Part 3 - A Gospel Story-arc Approach to Daniel 1
For many preachers, Roman numeral outlines with three or four points are go-to tools for analyzing and telling Bible stories. These types of outlines can be clever, and even memorable, though they rarely provide the richest insight into the actual stories told in the text.
One reason why is because Roman numeral outlines are not what Bible writers used to compose their texts in the first place.
I don't mean to imply that Bible writers sat down instead with the 7-point story-structure I wrote about in my last post. I'm simply advocating story-structure strategies to analyze and then tell/teach Bible stories.
One such strategy involves discerning what rhetorical tools a Bible writer uses to compose his text. A second is to employ those same tools to analyze the text, and then ultimately to tell/teach what the text says. The result should be a fuller sense of the richness of meaning available to us, and to our hearers, as we rightly divide the word of truth.
In my last post, I identified a breakdown of Daniel chapter 1, using seven elements of story structure: exposition, inciting incident, rising action, climax, falling action, resolution, and untying. If needed, this would be a good time to review that post (although I'll tag the end of this post with a copy of the summary statements I wrote for each element in Daniel chapter 1).
Each of the seven elements in Daniel chapter 1 provide useful insight into the text. Each could also serve as a major point of emphasis for telling or teaching your way through the story.
For example, take the last of the seven statements, the untying: "Daniel’s influence extend for nearly 80 years through the reigns of two other Babylonia kings, and after they were overthrown, into the reign of Cyrus, King of Persia."
My guess is, there aren't too many Roman numeral outline approaches to Daniel 1 that include and give emphasis to this verse (Dan. 1:21), one that gives rise to the untying statement. And yet it's contribution to the story is both significant and powerful.
Daniel 1:21 simply reads: "And Daniel was there until the first year of King Cyrus."
This statement recalls the connection between Daniel's experience in Babylon and God's plan of a 70-year captivity for Judah. This connection is significant, knowing the intended reference in the exposition of the story (Dan. 1:1-7) to the way of Babel as an alternative to God's plan through Abraham, and eventually through Judah, to restore all things with the blessings that come from the heavens. The exposition offers the possibility that God and his plan have been defeated, and that Babel has won. The rest of the story, however, shows that Babel did not win, that what happened when Judah was defeated happened entirely under the providence of God. God "gave"Jehoiakim and Judah into the hand of Nebuchadnezzar; it was part of his plan, and he was supervising everything that happened.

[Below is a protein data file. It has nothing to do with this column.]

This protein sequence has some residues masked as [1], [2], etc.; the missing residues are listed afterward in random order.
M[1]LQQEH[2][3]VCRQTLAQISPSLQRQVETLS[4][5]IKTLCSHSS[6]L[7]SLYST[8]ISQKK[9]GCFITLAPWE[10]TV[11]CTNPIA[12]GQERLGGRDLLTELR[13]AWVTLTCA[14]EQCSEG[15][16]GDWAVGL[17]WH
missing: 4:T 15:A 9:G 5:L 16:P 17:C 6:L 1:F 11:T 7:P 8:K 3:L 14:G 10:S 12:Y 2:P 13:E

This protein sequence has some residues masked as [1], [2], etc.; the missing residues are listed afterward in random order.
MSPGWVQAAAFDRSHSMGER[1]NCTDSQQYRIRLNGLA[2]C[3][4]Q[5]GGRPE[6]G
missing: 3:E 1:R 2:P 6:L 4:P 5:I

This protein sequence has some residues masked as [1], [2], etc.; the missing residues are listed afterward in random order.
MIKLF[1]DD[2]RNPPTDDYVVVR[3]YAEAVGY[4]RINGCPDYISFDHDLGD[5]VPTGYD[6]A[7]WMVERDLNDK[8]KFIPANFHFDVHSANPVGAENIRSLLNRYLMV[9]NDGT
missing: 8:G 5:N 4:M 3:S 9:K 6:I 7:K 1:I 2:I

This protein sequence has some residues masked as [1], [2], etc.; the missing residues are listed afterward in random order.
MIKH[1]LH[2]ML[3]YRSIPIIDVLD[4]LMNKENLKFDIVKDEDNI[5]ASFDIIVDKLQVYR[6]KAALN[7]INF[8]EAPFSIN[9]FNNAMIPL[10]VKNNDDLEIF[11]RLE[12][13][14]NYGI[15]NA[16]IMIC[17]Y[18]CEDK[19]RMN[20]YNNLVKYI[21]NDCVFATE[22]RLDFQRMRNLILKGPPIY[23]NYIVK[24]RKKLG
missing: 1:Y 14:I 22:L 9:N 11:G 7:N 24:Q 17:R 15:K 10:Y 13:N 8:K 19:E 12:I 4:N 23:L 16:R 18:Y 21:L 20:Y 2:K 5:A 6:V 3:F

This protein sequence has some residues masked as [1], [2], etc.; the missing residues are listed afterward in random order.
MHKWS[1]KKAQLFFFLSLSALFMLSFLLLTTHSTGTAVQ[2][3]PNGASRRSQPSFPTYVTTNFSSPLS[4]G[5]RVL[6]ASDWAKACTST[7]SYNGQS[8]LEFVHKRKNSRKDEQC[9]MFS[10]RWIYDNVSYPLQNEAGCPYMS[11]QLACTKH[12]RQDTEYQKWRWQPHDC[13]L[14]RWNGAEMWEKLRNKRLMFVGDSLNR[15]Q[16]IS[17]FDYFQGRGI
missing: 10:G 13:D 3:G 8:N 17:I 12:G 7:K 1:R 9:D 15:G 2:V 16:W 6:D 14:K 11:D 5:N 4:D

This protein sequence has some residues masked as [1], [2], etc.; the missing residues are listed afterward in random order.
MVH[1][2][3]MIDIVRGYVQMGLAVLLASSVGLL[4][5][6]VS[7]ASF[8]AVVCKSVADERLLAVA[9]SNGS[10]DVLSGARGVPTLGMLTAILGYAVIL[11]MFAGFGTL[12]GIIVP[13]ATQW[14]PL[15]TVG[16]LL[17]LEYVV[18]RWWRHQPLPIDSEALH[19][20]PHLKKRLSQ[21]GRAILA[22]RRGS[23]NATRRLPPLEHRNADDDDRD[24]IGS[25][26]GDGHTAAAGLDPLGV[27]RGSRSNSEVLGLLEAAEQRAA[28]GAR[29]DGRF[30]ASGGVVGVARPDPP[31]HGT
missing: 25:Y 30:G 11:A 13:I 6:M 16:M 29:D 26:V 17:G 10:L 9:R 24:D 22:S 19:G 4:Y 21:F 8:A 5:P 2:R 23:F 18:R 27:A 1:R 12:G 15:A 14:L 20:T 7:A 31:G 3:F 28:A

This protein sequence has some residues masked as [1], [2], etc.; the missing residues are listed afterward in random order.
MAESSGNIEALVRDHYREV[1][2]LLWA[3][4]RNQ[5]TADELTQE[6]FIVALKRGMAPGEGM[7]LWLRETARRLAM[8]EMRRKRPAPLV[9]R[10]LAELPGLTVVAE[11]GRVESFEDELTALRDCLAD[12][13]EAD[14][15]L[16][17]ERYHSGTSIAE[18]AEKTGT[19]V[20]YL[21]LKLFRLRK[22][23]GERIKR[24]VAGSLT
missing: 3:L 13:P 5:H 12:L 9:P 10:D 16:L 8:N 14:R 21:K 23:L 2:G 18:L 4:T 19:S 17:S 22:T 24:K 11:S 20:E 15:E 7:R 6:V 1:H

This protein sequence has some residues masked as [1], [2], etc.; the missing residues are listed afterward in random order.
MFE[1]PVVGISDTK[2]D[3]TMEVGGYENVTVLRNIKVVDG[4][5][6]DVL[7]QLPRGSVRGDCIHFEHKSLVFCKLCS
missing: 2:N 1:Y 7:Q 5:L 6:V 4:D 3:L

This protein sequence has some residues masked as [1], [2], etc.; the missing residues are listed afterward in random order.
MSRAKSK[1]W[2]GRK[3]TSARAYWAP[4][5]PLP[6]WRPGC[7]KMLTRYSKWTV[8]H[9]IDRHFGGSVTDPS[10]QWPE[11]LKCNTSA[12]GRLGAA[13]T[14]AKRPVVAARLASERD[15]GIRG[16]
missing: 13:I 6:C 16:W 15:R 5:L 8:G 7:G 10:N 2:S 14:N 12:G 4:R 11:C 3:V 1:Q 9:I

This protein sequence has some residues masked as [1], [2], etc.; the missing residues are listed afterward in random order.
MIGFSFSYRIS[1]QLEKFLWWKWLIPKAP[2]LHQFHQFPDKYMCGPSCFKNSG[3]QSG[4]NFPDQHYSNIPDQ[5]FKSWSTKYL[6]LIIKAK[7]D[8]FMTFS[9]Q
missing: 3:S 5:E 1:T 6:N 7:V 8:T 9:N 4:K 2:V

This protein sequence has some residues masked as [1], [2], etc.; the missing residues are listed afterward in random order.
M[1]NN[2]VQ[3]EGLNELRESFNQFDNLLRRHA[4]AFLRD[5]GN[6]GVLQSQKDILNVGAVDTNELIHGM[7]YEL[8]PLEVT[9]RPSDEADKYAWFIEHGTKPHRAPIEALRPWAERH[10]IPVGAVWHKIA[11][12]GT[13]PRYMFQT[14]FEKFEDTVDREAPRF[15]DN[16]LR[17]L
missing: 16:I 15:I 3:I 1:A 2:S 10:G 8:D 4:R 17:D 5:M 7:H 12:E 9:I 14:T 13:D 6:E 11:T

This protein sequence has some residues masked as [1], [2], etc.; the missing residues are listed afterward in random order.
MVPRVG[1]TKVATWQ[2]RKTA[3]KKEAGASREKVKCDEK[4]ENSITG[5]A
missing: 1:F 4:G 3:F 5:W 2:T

Furthermore, Daniel's resolve not to defile himself shows Daniel modeling the obedience to God, and respect for him, that was lacking in Judah, and that led to the captivity. Consequently, God blessed Daniel. He made Daniel an example of the kind of "heavenly" resources that are available to someone to obeys and honors him.
And to cap it off, the "untying" makes a point of telling us that Daniel, this person who obeys and honors God, outlasts the kingdom that had defeated Judah.
So the way of Babel doesn't win in the end after all. God is still working his plan. And it is his plan that prevails in the end.
From last week's post:
In the case of Daniel chapter 1, here is the structure I discerned using the seven elements, summarized in seven statements:
The King of Babylon conquers the King of Judah, overrunning Judah’s capital, plundering religious artifacts from her Temple, and taking into captivity certain youths from the royal family, stripping them of their identity, cultivating their dependency, and re-educating them, to leverage their gifts in support of his own political and religious system.
2. Inciting Incident
Among the youths was one named Daniel, who resolved not to defile himself with the King’s food and drink, a resolve that represented his obedience to God, and his faith and participation in God’s plan.
3. Rising Action
Daniel’s resolve led him to propose a test, a test whereby he and three others would follow dietary rules consistent with their covenant relationship with God.
Daniel and the others passed the test with flying colors.
5. Falling Action
Consequently the rest of the youths that Nebuchadnezzar had taken captive were shifted to follow the same diet as Daniel and his three friends.
Daniel and the three others completed their training, though their wisdom and skill was obviously sourced in God, not in the language and literature of the Babylonians.
Daniel’s influence extend for nearly 80 years through the reigns of two other Babylonia kings, and after they were overthrown, into the reign of Cyrus, King of Persia.